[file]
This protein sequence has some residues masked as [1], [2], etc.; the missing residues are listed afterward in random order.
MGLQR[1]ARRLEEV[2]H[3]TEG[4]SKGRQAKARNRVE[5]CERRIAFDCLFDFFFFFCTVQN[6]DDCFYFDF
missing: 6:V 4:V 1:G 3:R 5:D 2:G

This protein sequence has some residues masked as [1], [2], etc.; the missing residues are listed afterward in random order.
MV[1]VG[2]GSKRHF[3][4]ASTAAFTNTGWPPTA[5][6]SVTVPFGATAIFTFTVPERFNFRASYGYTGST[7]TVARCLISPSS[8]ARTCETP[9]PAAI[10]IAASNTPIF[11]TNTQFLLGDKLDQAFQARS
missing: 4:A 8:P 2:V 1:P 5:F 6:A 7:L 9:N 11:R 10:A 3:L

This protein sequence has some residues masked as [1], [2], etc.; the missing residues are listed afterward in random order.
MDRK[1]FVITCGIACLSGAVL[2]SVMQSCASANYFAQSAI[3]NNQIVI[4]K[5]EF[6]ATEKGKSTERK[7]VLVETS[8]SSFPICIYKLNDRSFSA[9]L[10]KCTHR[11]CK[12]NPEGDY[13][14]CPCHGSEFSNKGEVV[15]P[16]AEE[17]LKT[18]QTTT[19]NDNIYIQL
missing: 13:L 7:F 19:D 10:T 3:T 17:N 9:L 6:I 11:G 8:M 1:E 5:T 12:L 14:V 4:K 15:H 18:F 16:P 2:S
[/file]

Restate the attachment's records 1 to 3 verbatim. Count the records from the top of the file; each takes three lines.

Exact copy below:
This protein sequence has some residues masked as [1], [2], etc.; the missing residues are listed afterward in random order.
MGLQR[1]ARRLEEV[2]H[3]TEG[4]SKGRQAKARNRVE[5]CERRIAFDCLFDFFFFFCTVQN[6]DDCFYFDF
missing: 6:V 4:V 1:G 3:R 5:D 2:G

This protein sequence has some residues masked as [1], [2], etc.; the missing residues are listed afterward in random order.
MV[1]VG[2]GSKRHF[3][4]ASTAAFTNTGWPPTA[5][6]SVTVPFGATAIFTFTVPERFNFRASYGYTGST[7]TVARCLISPSS[8]ARTCETP[9]PAAI[10]IAASNTPIF[11]TNTQFLLGDKLDQAFQARS
missing: 4:A 8:P 2:V 1:P 5:F 6:A 7:L 9:N 11:R 10:A 3:L

This protein sequence has some residues masked as [1], [2], etc.; the missing residues are listed afterward in random order.
MDRK[1]FVITCGIACLSGAVL[2]SVMQSCASANYFAQSAI[3]NNQIVI[4]K[5]EF[6]ATEKGKSTERK[7]VLVETS[8]SSFPICIYKLNDRSFSA[9]L[10]KCTHR[11]CK[12]NPEGDY[13][14]CPCHGSEFSNKGEVV[15]P[16]AEE[17]LKT[18]QTTT[19]NDNIYIQL
missing: 13:L 7:F 19:D 10:T 3:T 17:N 9:L 6:I 11:G 8:M 1:E 5:T 12:L 14:V 4:K 15:H 18:F 16:P 2:S